Category Archives: IAIK

Any Idea How to Spend Your X-mas?

Last year I asked you what you could tell your grandpa about studying in Graz and how
you spend all your time

In this blog, I would like to give you some hints how to be able to show off when you meet your colleagues in January again.

You might, for instance, read the book “Free Speech: Ten Principles for a Connected World” by Timothy Garton Ash. Timothy Garton Ash  is professor at the University of Oxford. You might also want to check out the web that comes along with the book:  You might get a lot of good ideas about the current discussion on hate speech, and similar topics.

If you are more for novels, you might want to read “I hate the Internet” written by Jarett Kobek. There you can follow a story about what can happen if you tell the truth and the whole world can hear you. If you are not sure whether you should read this book, read a review here:

I wish you all Merry Reading and a Happy New Book.

LosFuzzys: An essential ingredient of TU Graz

LosFuzzys” is a group of young people interested in competing with others in so-called “capture-the-flag” competitions. Maybe you have heard about them. Maybe you read about them for the first time in this post. They are currently (Monday, Dec 19th, 2016) ranked at place 38 in the world. Tendency rising. Ten days ago, IAIK gave them a prize of 3000 Euros for their achievements.

I consider LosFuzzies an essential ingredient of our university life. Let me explain why.

  1. University is a place where imagination of the young ones meets experience of the old ones. The right mixture of these two ingredients creates new insights for humanity. Call it curiosity, call it knowledge, call it research.
  2. Some students, let’s call them “ordinary” students, quite often complain about their workload dominated by duties arising from day-to-day course work.
  3. Some teachers, let’s call them “ordinary” teachers, all too often complain about the seemingly too many lazy students not following their suggestions.
  4. Some students, let’s call them “extraordinary” students, use the available experience found at the university and embark on “making their own thing”. These are creators and not just followers.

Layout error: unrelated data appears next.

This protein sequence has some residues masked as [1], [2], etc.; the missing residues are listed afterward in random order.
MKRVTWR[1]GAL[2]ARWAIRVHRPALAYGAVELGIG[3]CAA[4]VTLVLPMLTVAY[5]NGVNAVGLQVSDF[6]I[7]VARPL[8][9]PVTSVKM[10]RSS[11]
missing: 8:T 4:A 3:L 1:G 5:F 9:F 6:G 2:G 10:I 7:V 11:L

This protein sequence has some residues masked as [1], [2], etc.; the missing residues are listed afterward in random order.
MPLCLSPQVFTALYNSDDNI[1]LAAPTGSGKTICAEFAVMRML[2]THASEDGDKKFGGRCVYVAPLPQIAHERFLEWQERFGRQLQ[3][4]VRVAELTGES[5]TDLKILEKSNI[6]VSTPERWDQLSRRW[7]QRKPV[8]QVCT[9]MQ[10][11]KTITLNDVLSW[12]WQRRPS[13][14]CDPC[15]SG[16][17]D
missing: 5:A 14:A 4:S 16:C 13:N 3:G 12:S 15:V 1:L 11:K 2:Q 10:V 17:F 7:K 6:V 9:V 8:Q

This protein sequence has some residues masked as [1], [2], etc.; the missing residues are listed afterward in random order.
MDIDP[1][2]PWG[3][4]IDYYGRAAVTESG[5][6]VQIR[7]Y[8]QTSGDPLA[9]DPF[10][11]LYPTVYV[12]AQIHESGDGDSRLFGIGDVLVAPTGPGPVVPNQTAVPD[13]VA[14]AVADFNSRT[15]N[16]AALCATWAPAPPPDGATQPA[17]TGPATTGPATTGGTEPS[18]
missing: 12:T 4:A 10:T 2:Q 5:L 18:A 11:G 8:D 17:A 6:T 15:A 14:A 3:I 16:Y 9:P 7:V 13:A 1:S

5. The students of (4) typically get together regularly and “do their thing”. They might, for instance, meet on Wednesday evenings in the IAIK seminar room, and train for the next capture-the-flag competition (
  6. These students do not need teachers for being active. Teachers noticing these students’ activities get rather worried when they see that students without the narrow guidance of teachers can create a working atmosphere in classroom far beyond the intensity of what a teacher might dream about having in her/his classroom.
  7. Students like those found in “LosFuzzies” obviously “burn” for a goal. The goal is twofold: Their intellectual curiosity is directed towards a concrete topic like “secure information systems”. As a group, they cooperate in becoming better. In addition to cooperation, their goal is also to become best by competing against others.
  8. Teachers like me, for instance, are amazed by the power emerging from the activities of such students as found in “LosFuzzys”; the reason for this amazement is that these teachers notice that they don’t have to pull anymore. All what is left for the teachers is to take care that the students’ energy drives this world to the better and not to the worse. It’s a question of ethics.
  9. A side effect of “burning” students is that they become experts and professionals in some area of expertise in a much shorter time than ordinary coursework can do. In the case of “LosFuzzys”, their expertise in understanding security and insecurity of IT-systems reaches far beyond of what can be taught in ordinary classes.
  10. As a teacher I feel lucky to have the guys of “LosFuzzies” in the room next to my office. I can feel the energy from this room whenever I am in my office. And as a teacher I sometimes dream that these were “my students”. What an arrogance.

(photos by

IAIK’s Systems on Chip: The class of 2016.

This course has reputation, and not too little.

The System-on-Chippers of 2016 are a group of 8 students plus their two teachers Mario Werner and Thomas Unterluggauer. Their project was to build a secure smart-home system.

Today, they have delivered their presentation including a live demo of the system. For me — and I am sure, for many others too — it was a day to be proud of our students.

In case you don’t know:

The course “System-on-Chip Architectures and Modelling” is a course in which a group of students has the opportunity to achieve one common class goal. We try to model real-life situations:

  • The course’s theoretical topics follow the project’s needs; not the other way round.